Colour Impact 2020

An excellent report on the Color Impact 2020 Symposium by Dr Kathleen A. Edwards has been published in Color Research & Application, 45 (5), pages 968-969. Here’s a link to the report.

The key outcome from the Color Impact 2020 Symposium focused on a need for colour education to evolve. This echoed much earlier calls to address shortcomings in colour curriculum, including ‘Black-listed: Why colour theory has a bad name in 21st century design education’; a paper I presented at the 2nd International Conference on Design Education in 2010 – available via this link.

Color Impact 2020 was originally planned as a conference to be held at Yale University; however, due to Covid-19, the conference became an online symposium. I submitted three abstracts for Color Impact 2020 and after a peer review process, all three were accepted. One paper was selected for participation in the Point/Counter Point debate and the final version of this paper, entitled ‘A defense of traditional colour theory: Exploring the impact and relevance of ontology and epistemology’, was submitted to the organizing committee in April 2020.

The Point/Counter Point debate featured two short 5-minute presentations by Maggie Maggio and myself, and a 20-minute Q&A session, moderated by Robert Hirschler. We discussed the relevance of traditional colour theory and how this branch of theory has evolved well beyond notions about “primary colours”. It was agreed by all participants that colour theory continues to evolve; however, a key issue is the prevalence of numerous constructs that emerged primarily within traditional colour theory and which have become a common lingua franca among artists, designers and professionals working with colour application.

My full paper included an assessment of the ontological and epistemological traditions that underpin traditional colour theory. The key characteristics of this branch of theory include conceptual colour models plus a raft of constructs that relate to hierarchical colour classifications and colour relationships which have segued into colour strategies commonly used in applied design, architecture, industry, branding and advertising. It is these constructs which have become a lingua franca commonly used by designers, architects and design professionals.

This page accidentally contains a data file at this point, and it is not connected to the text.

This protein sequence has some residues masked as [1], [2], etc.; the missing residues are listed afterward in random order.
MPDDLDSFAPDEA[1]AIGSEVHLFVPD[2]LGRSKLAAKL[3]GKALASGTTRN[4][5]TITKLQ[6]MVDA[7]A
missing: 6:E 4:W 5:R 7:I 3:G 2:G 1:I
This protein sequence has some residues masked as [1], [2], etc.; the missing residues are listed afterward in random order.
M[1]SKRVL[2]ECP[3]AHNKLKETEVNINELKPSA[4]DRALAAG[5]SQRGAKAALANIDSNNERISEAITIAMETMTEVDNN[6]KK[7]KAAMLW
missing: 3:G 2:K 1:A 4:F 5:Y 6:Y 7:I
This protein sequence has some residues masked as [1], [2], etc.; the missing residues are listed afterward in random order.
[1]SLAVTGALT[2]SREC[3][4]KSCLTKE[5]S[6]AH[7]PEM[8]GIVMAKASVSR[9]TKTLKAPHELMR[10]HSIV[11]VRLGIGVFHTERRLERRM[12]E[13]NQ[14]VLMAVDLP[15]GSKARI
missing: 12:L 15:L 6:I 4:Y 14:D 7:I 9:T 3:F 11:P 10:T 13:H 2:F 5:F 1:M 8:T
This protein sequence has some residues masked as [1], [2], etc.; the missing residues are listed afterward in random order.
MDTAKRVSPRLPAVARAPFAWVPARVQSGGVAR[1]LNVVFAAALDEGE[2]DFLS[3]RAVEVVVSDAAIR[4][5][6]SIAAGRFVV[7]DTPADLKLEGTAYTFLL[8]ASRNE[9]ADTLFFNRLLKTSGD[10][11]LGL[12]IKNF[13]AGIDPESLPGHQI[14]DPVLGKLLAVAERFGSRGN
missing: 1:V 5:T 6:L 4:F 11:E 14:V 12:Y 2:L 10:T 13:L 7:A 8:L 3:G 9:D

The organising committee for Color Impact 2020 did not publish the proceedings of the Symposium or the submitted papers. However, an edited version of my full paper is currently under review for publication in Color Research & Application: ‘Traditional colour theory: A review’.

Note – David Briggs published a summary of Color Impact 2020 on his personal website; a summary that was also circulated via his newsletters. David’s summary contained inaccuracies about my professional status and misconstrued my contribution to the debate. In response to my request to amend these, David did so on November 5 – but only partially.

David’s summary misrepresented my professional status, which was detailed on the Color Impact 2020 website (and my website and LinkedIn profile). However, David chose to ignore these and used his own inaccurate version instead. 

In addition, David cherry-picked commentary from the debate in such a way as to misconstrue and denigrate my contribution.

To clarify, David did not read my full paper and was not privy to planning sessions for the debate between Maggie Maggio and myself.

An archived page on David’s personal website continues to include inaccuracies about my professional status and my Color Impact 2020 contribution, and I have asked him to remove these, to no avail. That he allows this to occur and the absence of an apology from David reinforces my belief that his actions reveal misogynistic intent.

Despite knowing David for some years, he did not reach out to me for clarification. His website lacks a right-of-reply mechanism and he refuses to meet face-to-face with me (or with members of the Colour Collective Sydney). Incidentally, David’s PhD research was not in the area of colour research, theory or application but focused on paleontology. His PhD thesis can be accessed via this link.

I’m not sure why David would wish to spread ill will but in the interests of moving forward in a positive manner, I trust that David can find a way to treat other academics with respect – as do most within the global academic community – and refrain from denigrating ad hominen commentary when academic perspectives differ.

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